At White House urging, the Senate has broken its hard-and-fast moratorium on new federal construction so President Reagan can make a gift to Mexico this week.

In return, Senate horse-traders got a White House commitment to presure the House to pass a stalled bill that would revise federal construction policies.

The gift is approval of a $13.3 million border-crossing station four miles east of San Diego, to ease traffic jams between Mexico and California.

Approval had been held up by the Senate Environment and Public Works Committee's effort to reshape construction policy and halt the traditional building-by-building approach.

The committee allowed a one-time-only exception to its moratorium after Chairman Robert T. Stafford (R-Vt.) said a presidential appeal and a letter from White House counselor Edwin Meese III called the border station vital to U.S.-Mexican relations.

Reagan is scheduled to meet with Mexican President Jose Lopez Portillo tomorrow and Tuesday and, according to Meese, wanted to be able to report approval of the Otay Mesa station.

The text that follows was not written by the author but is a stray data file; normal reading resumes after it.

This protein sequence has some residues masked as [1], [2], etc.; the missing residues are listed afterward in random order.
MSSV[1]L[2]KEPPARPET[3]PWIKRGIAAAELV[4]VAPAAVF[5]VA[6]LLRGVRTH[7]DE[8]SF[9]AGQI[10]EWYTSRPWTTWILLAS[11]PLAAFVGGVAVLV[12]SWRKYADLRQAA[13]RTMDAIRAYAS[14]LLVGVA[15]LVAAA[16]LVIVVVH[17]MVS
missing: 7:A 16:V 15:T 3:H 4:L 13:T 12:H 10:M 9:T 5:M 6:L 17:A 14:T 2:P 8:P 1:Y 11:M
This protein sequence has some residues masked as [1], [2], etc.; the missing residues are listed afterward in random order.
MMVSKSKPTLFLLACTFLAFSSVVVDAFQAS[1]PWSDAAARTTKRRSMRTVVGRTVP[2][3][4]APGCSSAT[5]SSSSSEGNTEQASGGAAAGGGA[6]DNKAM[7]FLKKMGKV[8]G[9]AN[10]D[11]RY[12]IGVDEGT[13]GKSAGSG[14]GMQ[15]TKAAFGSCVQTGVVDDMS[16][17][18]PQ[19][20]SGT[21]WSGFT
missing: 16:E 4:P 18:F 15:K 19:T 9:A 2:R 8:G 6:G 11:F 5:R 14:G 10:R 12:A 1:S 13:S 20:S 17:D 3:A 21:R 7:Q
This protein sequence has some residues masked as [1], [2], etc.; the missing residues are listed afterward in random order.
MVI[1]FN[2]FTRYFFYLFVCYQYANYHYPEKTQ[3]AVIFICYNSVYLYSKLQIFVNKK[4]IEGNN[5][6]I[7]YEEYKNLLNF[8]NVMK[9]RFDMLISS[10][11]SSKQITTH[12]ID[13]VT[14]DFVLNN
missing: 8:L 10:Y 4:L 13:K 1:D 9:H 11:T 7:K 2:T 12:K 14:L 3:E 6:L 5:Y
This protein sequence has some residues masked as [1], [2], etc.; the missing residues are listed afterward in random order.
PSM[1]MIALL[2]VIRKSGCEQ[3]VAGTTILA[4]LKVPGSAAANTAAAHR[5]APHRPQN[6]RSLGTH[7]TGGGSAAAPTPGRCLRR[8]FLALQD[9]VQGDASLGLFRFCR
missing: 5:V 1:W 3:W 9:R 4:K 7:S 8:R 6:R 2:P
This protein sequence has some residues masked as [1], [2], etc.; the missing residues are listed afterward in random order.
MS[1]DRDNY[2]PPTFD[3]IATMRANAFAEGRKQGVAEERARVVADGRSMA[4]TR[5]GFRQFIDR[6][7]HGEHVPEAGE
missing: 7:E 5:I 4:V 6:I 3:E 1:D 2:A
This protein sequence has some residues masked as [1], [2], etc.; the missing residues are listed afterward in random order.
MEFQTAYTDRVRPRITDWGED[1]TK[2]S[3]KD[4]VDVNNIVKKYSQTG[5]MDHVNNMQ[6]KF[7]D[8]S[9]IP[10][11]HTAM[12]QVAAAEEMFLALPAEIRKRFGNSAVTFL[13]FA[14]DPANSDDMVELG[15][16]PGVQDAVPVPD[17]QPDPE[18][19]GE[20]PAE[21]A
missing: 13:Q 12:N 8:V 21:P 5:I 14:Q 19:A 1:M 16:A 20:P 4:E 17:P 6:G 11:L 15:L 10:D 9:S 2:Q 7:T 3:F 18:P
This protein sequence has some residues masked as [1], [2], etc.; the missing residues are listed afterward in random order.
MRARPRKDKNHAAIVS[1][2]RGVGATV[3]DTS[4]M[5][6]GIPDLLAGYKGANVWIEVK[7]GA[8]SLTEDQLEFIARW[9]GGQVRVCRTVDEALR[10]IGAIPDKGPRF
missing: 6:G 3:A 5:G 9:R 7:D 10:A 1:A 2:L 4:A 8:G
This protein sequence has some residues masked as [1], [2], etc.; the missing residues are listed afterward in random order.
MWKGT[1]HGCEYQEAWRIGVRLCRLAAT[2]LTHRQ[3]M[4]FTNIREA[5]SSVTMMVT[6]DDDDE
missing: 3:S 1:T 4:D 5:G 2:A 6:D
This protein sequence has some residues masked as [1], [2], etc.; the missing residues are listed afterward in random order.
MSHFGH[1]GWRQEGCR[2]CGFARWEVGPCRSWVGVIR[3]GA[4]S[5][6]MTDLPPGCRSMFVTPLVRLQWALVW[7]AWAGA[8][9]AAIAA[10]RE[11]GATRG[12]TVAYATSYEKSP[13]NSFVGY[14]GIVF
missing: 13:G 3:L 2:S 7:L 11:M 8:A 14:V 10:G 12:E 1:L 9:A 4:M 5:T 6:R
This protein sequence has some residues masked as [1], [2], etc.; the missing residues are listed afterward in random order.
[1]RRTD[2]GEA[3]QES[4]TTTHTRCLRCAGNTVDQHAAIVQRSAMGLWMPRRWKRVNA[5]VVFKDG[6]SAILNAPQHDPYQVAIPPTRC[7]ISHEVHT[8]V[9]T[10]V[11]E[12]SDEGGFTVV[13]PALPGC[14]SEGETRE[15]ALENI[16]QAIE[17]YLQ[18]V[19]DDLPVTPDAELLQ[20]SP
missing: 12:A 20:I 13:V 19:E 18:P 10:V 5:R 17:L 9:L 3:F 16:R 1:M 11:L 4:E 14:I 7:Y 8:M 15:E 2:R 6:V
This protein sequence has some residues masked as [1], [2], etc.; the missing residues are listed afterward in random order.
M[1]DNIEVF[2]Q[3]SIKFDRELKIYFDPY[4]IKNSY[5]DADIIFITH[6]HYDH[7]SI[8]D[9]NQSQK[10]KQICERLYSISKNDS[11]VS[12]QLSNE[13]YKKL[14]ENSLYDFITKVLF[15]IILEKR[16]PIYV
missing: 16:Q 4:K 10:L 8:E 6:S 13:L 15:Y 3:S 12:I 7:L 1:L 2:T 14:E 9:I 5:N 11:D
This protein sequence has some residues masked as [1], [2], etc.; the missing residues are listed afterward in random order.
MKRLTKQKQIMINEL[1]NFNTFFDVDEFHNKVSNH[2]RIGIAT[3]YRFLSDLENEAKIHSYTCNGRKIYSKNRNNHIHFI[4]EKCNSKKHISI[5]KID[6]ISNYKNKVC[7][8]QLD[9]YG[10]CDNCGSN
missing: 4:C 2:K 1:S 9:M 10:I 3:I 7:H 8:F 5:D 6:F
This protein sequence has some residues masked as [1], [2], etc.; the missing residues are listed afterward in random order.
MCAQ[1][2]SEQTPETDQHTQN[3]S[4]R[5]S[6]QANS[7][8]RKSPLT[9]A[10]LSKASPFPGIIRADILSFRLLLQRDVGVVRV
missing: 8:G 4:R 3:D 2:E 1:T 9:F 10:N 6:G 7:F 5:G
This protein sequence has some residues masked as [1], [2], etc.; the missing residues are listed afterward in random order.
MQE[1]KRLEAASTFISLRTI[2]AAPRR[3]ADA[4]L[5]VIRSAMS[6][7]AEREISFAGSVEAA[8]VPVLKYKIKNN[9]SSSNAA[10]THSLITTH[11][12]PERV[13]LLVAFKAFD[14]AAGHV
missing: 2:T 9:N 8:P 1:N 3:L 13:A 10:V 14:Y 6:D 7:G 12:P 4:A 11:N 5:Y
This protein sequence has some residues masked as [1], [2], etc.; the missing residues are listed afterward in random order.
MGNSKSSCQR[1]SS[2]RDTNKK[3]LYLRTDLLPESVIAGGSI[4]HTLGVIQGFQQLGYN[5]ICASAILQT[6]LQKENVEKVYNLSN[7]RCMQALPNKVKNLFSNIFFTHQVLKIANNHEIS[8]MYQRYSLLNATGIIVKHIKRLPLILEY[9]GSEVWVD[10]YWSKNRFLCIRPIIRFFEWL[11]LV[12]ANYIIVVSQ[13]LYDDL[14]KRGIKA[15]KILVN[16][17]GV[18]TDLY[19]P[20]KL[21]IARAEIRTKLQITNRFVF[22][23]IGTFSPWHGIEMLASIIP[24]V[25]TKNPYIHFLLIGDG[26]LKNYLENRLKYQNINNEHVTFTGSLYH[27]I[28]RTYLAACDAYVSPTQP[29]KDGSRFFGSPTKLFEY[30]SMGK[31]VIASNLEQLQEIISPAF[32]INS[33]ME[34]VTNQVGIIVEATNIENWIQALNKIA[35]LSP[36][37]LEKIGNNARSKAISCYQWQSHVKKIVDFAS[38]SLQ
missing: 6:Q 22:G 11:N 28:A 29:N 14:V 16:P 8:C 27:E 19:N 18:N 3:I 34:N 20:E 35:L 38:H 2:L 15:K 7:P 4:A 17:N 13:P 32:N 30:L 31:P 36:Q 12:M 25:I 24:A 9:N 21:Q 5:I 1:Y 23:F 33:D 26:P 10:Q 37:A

Stafford told the committee he had agreed to waive the moratorium with the understanding that the White House would support the Senate-passed legislation revising construction policy.

"They [the White House] completely support the committee and will exert considerable pressure on the House to pass the bill," Stafford reported.

"It is a courtesy we should give the president on foreign affairs," said Sen. Daniel Patrick Moynihan (D-N.Y.), co-author with Stafford of the bill. "You have bargained very well."

An aide to Sen. Alan Cranston (D-Calif.) said approval of the crossing station figures prominently in Mexico's plans to develop an area just south of the border with the United States.

Mexicans may applaud Meese's letter to the committee stressing the administration's effort to improve relations with Mexico, but if they saw the letter itself, they might surmise the administration has a way to go.

The letter twice referred to President Jose Lopez Portillo as Portillo. His surname is Lopez. The custom in Mexico is to put the mother's family name after the father's.